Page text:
JBS USA Holdings Inc., one of the world’s largest food processors, has paid $11 million in Bitcoin to ransomware attackers. The payment follows an attack that knocked out JBS plants that process roughly 20% of America’s meat supply.
“It was very painful to pay the criminals, but we did the right thing for our customers,” Andre Nogueria, chief executive of JBS SA’s U.S. division, told the Wall Street Journal.
He added that the payment was sent after several JBS plants were brought back online.
The ransomware attack also hit JBS’ subsidiary, Pilgrim’s Pride Corp., the second-largest poultry processor in the United States.
The JBS Attack
Nogueria reportedly learned of the attack on May 30.
A message demanding a ransom was sent to the company in exchange for returned access to JBS’s computer system. Last week, the FBI attributed the attack to a ransomware group called REvil, but it remains unclear how the attackers gained access to JBS systems.
Despite the attack, JBS actually had a backup plan. Nogueria told the Wall Street Journal that the company maintains secondary—and encrypted—backups of all its data. The company was able to return functionality to its plants through this data. Still, despite the reported good progress, JBS technology experts claimed there was no guarantee the criminals couldn’t strike again.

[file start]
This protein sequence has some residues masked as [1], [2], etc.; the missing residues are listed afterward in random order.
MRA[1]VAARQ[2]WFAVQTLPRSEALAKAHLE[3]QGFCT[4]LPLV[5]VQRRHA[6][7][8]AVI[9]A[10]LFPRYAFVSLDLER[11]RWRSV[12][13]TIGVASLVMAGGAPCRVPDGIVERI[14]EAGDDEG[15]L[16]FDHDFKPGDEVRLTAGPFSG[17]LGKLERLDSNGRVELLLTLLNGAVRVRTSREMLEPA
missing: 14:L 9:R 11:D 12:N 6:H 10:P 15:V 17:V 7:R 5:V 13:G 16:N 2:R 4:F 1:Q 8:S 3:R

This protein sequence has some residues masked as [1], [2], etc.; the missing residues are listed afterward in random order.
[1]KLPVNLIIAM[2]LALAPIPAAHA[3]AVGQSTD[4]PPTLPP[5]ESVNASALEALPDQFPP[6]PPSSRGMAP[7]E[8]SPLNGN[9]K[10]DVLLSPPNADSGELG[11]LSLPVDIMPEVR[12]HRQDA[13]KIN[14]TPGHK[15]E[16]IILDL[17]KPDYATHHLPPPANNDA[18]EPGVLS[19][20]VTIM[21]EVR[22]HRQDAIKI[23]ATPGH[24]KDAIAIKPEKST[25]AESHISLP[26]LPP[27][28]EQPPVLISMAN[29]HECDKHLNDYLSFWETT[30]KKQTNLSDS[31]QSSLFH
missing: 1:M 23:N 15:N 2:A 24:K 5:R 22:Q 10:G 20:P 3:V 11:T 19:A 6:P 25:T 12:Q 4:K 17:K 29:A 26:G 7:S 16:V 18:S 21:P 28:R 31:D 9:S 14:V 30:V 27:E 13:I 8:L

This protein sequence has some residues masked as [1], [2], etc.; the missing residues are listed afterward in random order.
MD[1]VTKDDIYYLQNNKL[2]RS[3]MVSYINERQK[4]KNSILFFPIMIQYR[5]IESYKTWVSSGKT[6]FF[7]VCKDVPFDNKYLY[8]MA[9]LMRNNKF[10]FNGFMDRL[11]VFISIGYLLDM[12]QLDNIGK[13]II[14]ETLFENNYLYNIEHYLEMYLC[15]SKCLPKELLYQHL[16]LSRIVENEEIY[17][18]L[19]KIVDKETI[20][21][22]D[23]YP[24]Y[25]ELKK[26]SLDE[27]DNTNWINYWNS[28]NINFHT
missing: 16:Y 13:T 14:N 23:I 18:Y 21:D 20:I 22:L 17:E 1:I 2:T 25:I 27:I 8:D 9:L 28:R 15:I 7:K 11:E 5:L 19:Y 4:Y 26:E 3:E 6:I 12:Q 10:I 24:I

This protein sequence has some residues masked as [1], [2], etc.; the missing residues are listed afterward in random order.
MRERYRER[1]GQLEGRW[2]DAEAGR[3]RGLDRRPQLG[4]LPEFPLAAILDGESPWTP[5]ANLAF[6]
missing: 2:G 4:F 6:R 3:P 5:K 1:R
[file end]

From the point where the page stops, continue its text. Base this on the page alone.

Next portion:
“We didn’t think we could take this type of risk that something could go wrong in our recovery process,” Nogueria said, adding, “It was insurance to protect our customers.”
Growing concerns about ransomware
In response to rising ransomware attacks, the U.S. Department of Justice has elevated ransomware hacks to a similar priority level as terrorism.
JBS is not the only high-profile ransomware attack in recent memory—the Colonial Pipeline attack has also promoted concerns about ransomware risks.